Sympathy

by Dede Crane

Published by Raincoast Books

328 pages, 2006


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Beyond Grief

Reviewed by Cherie Thiessen

 

In Dede Crane's first novel, Sympathy, lives one of the most fully fleshed women I have ever met in fiction. Strangely enough, it's not the protagonist, Kerry, although we, the doctor and the staff at the prestigious Rosewood Clinic all know her much better than she would like. It's her mother, Arlene, whose every detail rings authentic and perfect.

We all know a woman like this. We admire her; we feel sorry for her; we want to hug her, shake her, give her a medal for her sacrifices and throw things at her. Arlene is the mother who lives for her children and her husband. She's the woman to whom appearances matter greatly; she's the one with a stiff upper lip, presenting a solid front and unflagging family devotion. How absolutely perfect, then, that the book begins with Arlene driving her youngest daughter to the clinic, but taking a quick moment en route to check out the fall fashions in one of her favorite boutiques, the only one to offer seniors' discounts.

This daughter has just been in a horrific car accident in which she lost both husband and only child. The shock has left her catatonic. In a final attempt to bring her back, Arlene is taking her to undergo controversial new therapy with Dr. Michael Myatt at Rosewood.

Kerry has separated her mind from her body, in much the same way as the carnage she witnessed. Her body still responds beautifully. After all, she is a recently retired ballet dancer of some renown. However, her mind is a blank page. Her sightless stare is a challenge no healer can yet rise to.

Myatt is certain he can help with his special blend of Jungian free association, color therapy and cranical sacral therapy, mixed with other elements, a unique blend skillfully concocted by the author, who says she "only realized after the fact, that the structure I'd come up with, based on will, was founded on child developmental psychology and the development of ego from the Buddhist understanding. Both things I'd studied quite a bit of, formally and informally."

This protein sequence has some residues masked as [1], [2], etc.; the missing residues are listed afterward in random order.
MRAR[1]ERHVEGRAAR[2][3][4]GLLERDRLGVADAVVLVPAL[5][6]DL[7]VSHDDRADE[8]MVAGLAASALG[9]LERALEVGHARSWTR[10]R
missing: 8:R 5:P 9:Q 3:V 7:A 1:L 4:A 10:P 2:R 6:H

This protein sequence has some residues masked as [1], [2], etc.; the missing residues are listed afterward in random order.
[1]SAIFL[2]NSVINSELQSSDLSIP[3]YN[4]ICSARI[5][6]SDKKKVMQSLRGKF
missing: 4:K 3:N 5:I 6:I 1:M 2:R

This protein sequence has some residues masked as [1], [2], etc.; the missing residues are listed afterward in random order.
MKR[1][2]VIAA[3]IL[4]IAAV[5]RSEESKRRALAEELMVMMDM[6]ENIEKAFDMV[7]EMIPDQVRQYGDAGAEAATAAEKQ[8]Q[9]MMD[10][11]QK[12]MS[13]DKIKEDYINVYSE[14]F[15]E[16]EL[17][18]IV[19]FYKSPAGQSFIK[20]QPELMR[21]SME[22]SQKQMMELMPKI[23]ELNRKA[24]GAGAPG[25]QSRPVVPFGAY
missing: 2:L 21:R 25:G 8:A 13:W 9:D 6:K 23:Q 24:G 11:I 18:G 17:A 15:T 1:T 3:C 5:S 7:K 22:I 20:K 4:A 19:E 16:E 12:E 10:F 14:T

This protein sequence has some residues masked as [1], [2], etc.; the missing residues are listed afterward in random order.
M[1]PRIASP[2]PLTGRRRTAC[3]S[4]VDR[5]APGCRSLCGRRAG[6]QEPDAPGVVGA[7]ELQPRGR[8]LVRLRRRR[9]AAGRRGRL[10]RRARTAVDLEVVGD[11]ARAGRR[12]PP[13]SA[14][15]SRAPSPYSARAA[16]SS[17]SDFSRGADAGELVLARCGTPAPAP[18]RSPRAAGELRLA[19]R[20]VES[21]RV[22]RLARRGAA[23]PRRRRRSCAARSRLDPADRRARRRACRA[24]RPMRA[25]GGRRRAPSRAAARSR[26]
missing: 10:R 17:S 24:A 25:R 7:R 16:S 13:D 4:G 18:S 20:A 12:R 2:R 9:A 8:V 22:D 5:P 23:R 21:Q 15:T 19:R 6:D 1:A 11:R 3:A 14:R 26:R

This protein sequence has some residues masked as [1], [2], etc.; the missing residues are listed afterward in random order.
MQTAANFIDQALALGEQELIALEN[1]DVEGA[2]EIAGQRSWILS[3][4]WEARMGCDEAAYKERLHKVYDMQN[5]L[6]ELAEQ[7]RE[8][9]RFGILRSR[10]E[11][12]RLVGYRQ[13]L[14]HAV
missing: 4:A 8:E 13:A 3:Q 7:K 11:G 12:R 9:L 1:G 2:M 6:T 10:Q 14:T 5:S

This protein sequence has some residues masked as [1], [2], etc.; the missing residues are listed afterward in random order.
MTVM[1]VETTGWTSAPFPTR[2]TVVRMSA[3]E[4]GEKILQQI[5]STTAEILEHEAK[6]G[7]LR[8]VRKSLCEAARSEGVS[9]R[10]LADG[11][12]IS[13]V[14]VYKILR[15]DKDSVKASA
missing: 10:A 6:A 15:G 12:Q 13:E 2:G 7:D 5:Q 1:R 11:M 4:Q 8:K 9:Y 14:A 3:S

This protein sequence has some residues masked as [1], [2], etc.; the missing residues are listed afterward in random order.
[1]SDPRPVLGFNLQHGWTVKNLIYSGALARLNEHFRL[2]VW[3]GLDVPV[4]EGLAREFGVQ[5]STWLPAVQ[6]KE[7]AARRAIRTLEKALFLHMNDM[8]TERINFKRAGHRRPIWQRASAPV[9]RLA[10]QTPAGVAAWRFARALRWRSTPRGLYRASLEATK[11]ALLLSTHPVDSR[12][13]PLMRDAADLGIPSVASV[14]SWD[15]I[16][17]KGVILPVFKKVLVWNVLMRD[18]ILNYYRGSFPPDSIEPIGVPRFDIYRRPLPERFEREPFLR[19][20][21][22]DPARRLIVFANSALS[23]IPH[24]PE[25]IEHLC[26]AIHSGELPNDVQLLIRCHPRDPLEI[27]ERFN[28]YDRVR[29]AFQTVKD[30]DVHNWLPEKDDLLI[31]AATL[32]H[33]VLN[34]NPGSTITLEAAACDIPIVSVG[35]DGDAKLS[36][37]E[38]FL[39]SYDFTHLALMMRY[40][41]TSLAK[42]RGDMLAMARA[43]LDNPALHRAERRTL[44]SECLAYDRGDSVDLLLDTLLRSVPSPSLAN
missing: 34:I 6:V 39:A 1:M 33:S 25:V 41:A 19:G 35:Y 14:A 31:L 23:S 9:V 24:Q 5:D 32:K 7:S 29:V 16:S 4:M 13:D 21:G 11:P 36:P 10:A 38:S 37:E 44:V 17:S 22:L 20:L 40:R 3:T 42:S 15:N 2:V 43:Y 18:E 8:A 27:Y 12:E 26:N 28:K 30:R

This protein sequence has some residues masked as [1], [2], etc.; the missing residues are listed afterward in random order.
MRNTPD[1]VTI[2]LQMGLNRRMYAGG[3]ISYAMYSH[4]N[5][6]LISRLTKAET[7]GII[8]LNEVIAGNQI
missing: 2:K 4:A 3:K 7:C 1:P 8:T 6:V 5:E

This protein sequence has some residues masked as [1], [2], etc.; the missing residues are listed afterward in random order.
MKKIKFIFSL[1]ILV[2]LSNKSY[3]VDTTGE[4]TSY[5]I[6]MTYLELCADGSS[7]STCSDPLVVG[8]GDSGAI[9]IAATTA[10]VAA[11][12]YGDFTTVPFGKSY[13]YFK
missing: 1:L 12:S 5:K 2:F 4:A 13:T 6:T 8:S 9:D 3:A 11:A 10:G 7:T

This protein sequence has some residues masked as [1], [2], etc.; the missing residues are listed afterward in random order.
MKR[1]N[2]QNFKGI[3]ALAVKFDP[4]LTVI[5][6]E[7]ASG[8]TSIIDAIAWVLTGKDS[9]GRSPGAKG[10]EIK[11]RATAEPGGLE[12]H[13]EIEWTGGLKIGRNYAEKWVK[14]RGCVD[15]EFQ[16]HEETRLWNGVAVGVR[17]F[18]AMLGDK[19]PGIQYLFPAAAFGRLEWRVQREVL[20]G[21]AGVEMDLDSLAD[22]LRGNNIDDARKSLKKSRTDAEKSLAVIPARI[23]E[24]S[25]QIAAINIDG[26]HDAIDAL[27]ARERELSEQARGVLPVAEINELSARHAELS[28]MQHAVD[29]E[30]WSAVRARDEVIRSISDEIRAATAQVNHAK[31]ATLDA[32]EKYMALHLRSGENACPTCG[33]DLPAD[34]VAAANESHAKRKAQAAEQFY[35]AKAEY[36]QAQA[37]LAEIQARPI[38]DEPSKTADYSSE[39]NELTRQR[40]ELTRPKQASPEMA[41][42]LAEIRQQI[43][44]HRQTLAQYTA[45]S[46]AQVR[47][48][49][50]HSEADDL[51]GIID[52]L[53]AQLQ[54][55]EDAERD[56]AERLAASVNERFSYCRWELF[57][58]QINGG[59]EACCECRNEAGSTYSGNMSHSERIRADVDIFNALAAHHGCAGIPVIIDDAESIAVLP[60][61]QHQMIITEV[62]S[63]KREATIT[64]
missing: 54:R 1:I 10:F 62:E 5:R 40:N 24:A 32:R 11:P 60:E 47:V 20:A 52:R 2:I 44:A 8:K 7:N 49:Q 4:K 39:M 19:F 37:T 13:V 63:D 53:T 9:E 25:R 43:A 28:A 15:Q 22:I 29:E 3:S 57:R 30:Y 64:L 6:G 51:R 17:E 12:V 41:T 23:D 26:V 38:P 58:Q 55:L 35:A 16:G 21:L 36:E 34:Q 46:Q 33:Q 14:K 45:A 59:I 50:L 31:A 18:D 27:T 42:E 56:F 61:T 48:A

The post traumatic stress disorder wing is shared with other carefully drawn characters: the pimply Johnny who becomes obsessed with Kerry, the obese Norma who cannot reconcile the death of her daughter, the feisty Marcus who wants to punch out the world.

Kerry's family is also in the foreground: her beloved father who is seriously ill and being cared for devotedly by her mother (well, except for that one time) and her close siblings. Even Michael's family lurk around the edges: his sister whom he hasn't seen for ages, and his deadbeat dad who disappeared on his wife and children in order to live another life with his mistress. Michael has his own ghosts to confront but in seeking them, he inadvertently destroys much of what he has been building at the clinic. We're not party to Michael's reaction upon returning to Rosewood, but we feel for him. He doesn't deserve what happens.

The simplicity and gracefulness of the writing belies the density of the plot and the ideas that are being explored. It's only later, when attempting to tell someone the gist of the tale, that the shadows in these literary waters become evident. Only then may it occur to you that there is another word submerged beneath the text: passion. This is not surprising when Crane explains the writing of her novel. "I did not set out to publish a novel. I set out to explore certain issues in my life and this story emerged. I'm also very impulsive so I just jumped in and stuff poured out. The novel came from a very subconscious place and it was only after finishing a first draft and then stepping back from it that I'd realized the particular demons I'd exorcised .... The book was a very cathartic exercise for me."

Framing each chapter are Kerry's earlier writings in a beautiful journal her closest friend, Hugo, has given her. An internationally recognized choreographer and past dancer, Hugo has known Kerry for many years. These journal entries give the reader an opportunity to navigate Kerry's mind before trauma wiped out all details. Hugo is a lifeline in Kerry's world, and one of Michael's mistakes was in not recognizing that because Hugo, like the author herself, understands the passion of dance. Also a former ballet dancer, driven in much the same way as her protagonist, Kerry, Crane hints at this passion in a recent interview. "It's an extreme sport, so to speak, and I think I was driven by a sense of perfectionism, a love of the form, addiction to the physicality of it and a passion for interpreting music .... and performing was a definite rush."

Much like a many veined and colorful fall leaf, the passion of the dance and the dancer has been made tangible, pressed between the pages of her first novel. And don't you just love Arlene? An impressive first novel that accomplishes probably more than it attempted. | June 2006

 

Cherie Thiessen has been a scriptwriter, playwright, creative writing instructor and -- for the past 10 years -- a travel writer and book reviewer. She was the review columnist for Focus on Women Magazine for eight years and has also written numerous reviews for magazines including Monday Magazine, Pacific Yachting, Cottage Magazine, The Driftwood News, Linnear Reflections and Douglas College's Event Magazine.